This article was originally posted here and has been adapted and reformatted for readability.

This is the final article expanding on the four ideas central to government experience design: transparency, listening, adaptability, and open source. In all four posts, this site aims to provide concrete ideas for how governments can deliberately think about the experience that citizens have when interacting with them.

Open source is a subset of transparency; it is called out separately because it warrants a bit further explanation. The open source software movement is the idea that, by publishing the source code of a particular piece of software, that software will become stronger because many eyeballs are reading that source code and thinking of improvements and finding security flaws. This philosophy is easily extensible into the government domain; what would it be like if we could crack open the source code of government programs (once again, within reason) and help to find flaws in logic and computation? What if citizens could save governments money because they fixed bugs?

The idea extends beyond software as well, to being able to see how legislation evolves over time - imagine being able to see the original draft of a piece of legislation, then how that legislation was changed, with each legislator's change listed clearly for all to see. Watching how a key law changes over time to reflect the current state of affairs can be a valuable tool in the citizens' toolbox. Think of it as "Track Changes" in a word processor; auditability becomes a key component of determining how government is working in the interests of the people.

That's not to say that open source ideals will always make sense or should always be used. Does it always make sense to allow for the "many eyeballs" philosophy to strengthen government operations? The most straightforward example I can provide here is the judiciary; it doesn't make sense to pry open the books on parenting proceedings, for instance. There are some facets of what the judiciary decides that do not warrant visibility for the level of impact they provide. There are other examples of when applying this ideal may not make sense. The point here, though, is that those examples are necessarily limited and well-justified.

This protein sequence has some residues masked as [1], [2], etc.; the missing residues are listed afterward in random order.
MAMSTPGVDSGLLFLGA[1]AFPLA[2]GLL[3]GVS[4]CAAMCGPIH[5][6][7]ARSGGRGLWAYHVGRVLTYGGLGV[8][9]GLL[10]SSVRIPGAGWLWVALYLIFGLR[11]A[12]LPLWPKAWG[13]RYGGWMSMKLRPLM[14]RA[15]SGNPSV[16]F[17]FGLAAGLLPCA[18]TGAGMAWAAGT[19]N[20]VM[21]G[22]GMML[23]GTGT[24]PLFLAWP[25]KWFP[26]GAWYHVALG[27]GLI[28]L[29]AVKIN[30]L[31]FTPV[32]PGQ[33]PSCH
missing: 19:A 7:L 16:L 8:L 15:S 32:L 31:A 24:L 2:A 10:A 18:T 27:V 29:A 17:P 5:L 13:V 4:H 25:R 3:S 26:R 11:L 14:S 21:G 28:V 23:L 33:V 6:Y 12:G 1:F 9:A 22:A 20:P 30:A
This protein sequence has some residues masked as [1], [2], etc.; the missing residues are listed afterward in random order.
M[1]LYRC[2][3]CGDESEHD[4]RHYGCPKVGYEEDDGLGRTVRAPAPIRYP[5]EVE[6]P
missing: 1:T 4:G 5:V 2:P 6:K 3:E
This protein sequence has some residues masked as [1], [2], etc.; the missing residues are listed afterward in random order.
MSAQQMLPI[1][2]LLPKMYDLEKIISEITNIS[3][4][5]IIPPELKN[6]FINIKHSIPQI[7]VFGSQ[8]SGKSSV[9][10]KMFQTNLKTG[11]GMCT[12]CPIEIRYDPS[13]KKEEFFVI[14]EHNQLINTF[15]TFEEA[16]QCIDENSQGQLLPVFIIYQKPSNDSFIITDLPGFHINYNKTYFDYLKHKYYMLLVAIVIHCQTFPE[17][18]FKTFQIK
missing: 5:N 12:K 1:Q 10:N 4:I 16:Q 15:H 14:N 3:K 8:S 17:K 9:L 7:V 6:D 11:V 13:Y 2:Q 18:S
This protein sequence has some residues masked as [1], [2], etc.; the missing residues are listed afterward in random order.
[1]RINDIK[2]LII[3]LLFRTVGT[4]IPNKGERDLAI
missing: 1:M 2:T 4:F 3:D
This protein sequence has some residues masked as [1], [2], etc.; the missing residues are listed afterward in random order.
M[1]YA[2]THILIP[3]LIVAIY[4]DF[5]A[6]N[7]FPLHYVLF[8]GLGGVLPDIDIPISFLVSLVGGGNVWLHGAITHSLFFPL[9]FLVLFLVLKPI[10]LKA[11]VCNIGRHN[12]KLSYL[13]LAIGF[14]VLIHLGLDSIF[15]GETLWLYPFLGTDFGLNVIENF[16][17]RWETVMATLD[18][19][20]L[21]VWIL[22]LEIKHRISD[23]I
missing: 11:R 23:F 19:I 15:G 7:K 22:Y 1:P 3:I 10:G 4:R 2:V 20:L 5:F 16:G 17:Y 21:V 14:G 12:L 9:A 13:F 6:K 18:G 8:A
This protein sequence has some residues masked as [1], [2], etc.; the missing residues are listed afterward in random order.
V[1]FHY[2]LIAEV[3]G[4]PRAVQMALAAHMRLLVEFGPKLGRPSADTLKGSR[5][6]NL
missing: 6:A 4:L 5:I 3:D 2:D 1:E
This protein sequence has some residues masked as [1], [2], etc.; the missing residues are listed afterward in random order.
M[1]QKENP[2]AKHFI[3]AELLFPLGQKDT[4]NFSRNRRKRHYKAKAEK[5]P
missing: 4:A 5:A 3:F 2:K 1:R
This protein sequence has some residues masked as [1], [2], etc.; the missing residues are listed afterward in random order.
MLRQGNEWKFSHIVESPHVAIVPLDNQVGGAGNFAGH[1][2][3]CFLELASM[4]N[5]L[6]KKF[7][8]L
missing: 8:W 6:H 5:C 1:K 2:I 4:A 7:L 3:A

Government should:

Government experience design is less about nitpicking over the details of whether or not a certain government agency should or should not release information and whether it needs to focus on the needs of the people it serves; instead, it focuses on mileposts. There are varying degrees of implementation of government experience design principles, and it is a fairly easy argument that there are deeper and more varied facets than what this series outlines. Part of why this series was written was to "open source" this idea and begin a conversation: what does it mean to engage with government? What does it mean for government agencies to serve the people? Which people? With what services? Do those agencies have any rights to withhold even when they operate within the public realm?

Is it enough to throw information management and user experience design philosophies at government and call it done? No. Government tends to be slower to evolve than other companies; to a degree, they can afford this. This is a funding problem, a person problem, an information problem, a philosophical problem, an environmental problem, and a cultural problem. What tools, then, can government begin to use to better itself? Government experience design proposes that the first step to that is a basic set of tenets, upon which agencies can build. It is not at all a panacea, nor is it intended as one. It does, however, start a conversation; one that, in this author's opinion, sorely needs starting.